The Birth of a Language

Posted by by Janet Dooley on 4 January 2012 in category in Tudor Art - 0 0 Comments

In Tudor England, Latin was the language of all official functions. It was the language of the church, the colleges, and the government. It was the language of the distinguished, the educated and the important. English, on the other hand, was spoken only in the vernacular, and could be mastered by any uneducated commoner. Language, as much as land ownership, stratified English classes.

But during Elizabeth I’s reign something remarkable happened. The invention of Gutenberg’s printing press (over a century earlier) had made it possible to mass produce works of literature and scholarship. As often happens, market followed invention. 

Until Gutenberg’s press, most Europeans were illiterate and had no need for books. But enlightenment slowly crept across the continent, and eventually landed on English shores. Successful trade developments during Henry VIII’s reign had created a prospering middle class in England –– a more educated class with the time and desire to read. 

More importantly, the English language was becoming respectable. During the Reformation Henry VIII had ordered that all Bibles in his dominion be printed in English, and masses be recited in English. This official blessing of the King—and the church––gave the language a certain legitimacy. If it was good enough for the Bible, it was good enough for the British.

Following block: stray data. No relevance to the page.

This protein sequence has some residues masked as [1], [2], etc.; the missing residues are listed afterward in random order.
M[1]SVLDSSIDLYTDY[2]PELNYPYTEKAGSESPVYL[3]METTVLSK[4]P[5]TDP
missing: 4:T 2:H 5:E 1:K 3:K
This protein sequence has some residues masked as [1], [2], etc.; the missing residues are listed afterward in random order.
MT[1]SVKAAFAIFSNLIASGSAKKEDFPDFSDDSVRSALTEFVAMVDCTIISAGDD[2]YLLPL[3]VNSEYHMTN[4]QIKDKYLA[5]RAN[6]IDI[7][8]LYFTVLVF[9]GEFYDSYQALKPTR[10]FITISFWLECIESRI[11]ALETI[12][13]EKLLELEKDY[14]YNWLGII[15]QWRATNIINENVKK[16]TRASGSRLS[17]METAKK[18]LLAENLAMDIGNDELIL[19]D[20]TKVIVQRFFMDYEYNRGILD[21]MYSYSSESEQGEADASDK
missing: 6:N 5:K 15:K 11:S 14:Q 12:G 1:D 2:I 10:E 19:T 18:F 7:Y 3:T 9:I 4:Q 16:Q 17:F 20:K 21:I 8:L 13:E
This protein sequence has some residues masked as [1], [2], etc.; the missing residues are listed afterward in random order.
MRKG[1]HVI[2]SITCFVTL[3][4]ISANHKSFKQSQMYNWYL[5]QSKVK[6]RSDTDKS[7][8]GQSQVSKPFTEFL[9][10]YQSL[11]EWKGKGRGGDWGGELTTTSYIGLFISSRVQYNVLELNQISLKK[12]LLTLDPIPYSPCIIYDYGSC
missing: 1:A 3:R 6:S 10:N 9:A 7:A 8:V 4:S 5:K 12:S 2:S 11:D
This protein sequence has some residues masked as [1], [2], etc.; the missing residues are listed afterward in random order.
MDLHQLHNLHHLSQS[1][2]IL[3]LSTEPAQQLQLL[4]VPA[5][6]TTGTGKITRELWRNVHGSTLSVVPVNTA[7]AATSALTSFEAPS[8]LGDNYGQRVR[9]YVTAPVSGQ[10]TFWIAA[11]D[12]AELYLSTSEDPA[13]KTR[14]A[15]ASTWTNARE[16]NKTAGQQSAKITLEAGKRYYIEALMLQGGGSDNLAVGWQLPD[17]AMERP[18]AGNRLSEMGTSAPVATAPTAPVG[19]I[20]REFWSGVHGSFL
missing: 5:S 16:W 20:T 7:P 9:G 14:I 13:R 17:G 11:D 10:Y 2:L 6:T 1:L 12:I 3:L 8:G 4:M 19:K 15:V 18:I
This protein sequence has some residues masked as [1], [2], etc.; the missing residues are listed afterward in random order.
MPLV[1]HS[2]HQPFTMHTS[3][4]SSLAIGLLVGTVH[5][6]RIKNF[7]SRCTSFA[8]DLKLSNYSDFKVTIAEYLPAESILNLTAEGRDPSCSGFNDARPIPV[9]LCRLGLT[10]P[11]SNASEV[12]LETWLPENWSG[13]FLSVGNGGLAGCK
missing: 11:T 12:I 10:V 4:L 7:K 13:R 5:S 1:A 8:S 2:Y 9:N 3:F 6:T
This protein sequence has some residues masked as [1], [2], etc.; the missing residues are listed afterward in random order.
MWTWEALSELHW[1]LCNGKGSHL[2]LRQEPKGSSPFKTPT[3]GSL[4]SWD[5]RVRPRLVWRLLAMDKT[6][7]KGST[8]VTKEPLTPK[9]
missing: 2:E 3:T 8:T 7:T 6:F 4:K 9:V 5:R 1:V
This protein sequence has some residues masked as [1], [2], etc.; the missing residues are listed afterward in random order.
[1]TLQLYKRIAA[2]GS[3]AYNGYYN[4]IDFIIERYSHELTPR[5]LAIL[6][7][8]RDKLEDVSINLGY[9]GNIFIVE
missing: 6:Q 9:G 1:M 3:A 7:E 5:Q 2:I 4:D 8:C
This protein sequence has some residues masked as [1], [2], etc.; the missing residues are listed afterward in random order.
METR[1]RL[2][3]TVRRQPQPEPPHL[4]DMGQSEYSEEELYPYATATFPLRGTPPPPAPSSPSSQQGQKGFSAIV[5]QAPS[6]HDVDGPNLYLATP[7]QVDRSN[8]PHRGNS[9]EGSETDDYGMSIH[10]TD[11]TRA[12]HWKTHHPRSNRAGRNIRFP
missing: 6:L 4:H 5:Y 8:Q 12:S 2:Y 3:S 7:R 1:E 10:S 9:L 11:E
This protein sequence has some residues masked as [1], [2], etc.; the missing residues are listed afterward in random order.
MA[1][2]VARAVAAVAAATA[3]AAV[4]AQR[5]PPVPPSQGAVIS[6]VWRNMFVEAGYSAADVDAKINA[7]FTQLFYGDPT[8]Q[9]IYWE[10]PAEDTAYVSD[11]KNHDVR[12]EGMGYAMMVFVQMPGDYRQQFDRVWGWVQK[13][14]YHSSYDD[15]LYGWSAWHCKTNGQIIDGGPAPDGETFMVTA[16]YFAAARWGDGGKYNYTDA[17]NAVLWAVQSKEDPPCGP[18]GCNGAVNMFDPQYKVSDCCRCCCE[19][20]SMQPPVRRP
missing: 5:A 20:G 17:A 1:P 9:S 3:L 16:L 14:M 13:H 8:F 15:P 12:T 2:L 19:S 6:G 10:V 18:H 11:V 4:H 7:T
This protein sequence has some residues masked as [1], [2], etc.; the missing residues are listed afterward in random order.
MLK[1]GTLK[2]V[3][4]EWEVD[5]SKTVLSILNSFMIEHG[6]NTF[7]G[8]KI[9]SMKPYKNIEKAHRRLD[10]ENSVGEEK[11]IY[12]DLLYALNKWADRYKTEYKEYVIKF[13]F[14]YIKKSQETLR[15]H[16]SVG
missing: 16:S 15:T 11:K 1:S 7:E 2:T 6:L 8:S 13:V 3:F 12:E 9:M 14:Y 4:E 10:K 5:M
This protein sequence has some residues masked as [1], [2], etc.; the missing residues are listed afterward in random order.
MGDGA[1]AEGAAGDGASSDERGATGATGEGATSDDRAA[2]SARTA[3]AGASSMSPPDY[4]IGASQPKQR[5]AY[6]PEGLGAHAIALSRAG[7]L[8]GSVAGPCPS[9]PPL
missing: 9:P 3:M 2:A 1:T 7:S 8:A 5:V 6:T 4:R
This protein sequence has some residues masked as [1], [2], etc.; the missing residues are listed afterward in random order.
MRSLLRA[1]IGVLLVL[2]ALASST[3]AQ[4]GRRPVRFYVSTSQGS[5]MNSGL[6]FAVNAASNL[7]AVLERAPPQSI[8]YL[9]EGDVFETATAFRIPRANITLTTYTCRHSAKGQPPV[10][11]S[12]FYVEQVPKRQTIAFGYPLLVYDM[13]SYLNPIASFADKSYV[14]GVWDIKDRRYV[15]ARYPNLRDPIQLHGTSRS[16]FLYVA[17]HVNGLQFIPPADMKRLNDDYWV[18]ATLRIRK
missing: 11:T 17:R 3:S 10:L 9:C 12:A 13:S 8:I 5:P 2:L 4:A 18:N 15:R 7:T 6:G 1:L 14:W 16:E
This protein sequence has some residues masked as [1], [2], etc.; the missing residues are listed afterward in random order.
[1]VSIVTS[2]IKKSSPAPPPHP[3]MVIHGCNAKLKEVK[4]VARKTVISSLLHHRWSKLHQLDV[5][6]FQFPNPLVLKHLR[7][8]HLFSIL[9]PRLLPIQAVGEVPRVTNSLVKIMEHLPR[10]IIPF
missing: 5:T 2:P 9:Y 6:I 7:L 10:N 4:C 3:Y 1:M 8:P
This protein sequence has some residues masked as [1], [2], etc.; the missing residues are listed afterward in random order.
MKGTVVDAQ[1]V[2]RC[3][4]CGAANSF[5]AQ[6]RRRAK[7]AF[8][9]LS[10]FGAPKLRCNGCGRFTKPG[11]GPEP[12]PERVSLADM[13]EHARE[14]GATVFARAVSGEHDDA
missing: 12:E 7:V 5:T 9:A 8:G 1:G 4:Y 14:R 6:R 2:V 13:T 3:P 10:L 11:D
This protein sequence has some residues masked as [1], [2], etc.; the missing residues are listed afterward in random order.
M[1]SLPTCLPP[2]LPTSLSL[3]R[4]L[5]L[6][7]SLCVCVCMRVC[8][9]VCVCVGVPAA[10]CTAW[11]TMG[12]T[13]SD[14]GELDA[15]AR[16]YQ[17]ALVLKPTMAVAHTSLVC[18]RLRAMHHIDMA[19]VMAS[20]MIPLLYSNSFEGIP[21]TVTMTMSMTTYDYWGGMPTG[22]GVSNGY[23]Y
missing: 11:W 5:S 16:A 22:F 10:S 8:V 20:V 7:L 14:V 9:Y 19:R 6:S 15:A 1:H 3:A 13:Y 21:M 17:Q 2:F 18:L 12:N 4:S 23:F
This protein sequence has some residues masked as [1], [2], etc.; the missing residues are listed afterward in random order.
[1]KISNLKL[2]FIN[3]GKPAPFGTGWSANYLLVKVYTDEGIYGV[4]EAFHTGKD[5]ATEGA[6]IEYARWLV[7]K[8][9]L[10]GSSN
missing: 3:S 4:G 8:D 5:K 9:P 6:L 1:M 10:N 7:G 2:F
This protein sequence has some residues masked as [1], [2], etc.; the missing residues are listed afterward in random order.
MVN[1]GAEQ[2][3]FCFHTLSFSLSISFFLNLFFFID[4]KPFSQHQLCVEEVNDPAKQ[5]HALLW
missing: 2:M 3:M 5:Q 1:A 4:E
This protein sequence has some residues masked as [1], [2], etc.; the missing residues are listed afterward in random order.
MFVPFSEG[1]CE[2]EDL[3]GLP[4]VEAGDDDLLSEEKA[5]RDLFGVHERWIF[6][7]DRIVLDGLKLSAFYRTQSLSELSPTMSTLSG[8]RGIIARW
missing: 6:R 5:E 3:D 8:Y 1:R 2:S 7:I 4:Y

For the first time, people were being spoken to in their own language. If a certain mystery disappeared, a genuine intellectual curiosity followed. The English were beginning to understand God’s world, and they were determined to discover their own. Minds were awakening, and words—English words––were opening the frontiers. Literature, theology, scholarship…ideas and intellectual thought that had been inaccessible and impenetrable just a generation before were now open to anyone who could learn to read.

In his book, Shakespeare, The World as Stage, Bill Bryson makes note of this statement by Stanley Wells, “It is telling that William Shakespeare’s birth is recorded in Latin but that he dies in English, ‘William Shakespeare, Gentleman.’”

English, as we know it, was being invented. And it was in capable hands, not the least of which was William Shakespeare.

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